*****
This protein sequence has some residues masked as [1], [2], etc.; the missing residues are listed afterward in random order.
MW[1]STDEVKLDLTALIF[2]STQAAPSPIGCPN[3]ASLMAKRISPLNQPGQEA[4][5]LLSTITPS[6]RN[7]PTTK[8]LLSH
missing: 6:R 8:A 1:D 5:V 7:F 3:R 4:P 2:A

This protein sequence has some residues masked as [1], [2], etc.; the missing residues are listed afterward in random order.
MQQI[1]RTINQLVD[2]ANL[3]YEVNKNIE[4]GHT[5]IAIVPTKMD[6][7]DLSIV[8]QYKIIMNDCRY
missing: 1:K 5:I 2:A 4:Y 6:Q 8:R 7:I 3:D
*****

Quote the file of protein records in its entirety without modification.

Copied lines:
This protein sequence has some residues masked as [1], [2], etc.; the missing residues are listed afterward in random order.
MW[1]STDEVKLDLTALIF[2]STQAAPSPIGCPN[3]ASLMAKRISPLNQPGQEA[4][5]LLSTITPS[6]RN[7]PTTK[8]LLSH
missing: 6:R 8:A 1:D 5:V 7:F 3:R 4:P 2:A

This protein sequence has some residues masked as [1], [2], etc.; the missing residues are listed afterward in random order.
MQQI[1]RTINQLVD[2]ANL[3]YEVNKNIE[4]GHT[5]IAIVPTKMD[6][7]DLSIV[8]QYKIIMNDCRY
missing: 1:K 5:I 2:A 4:Y 6:Q 8:R 7:I 3:D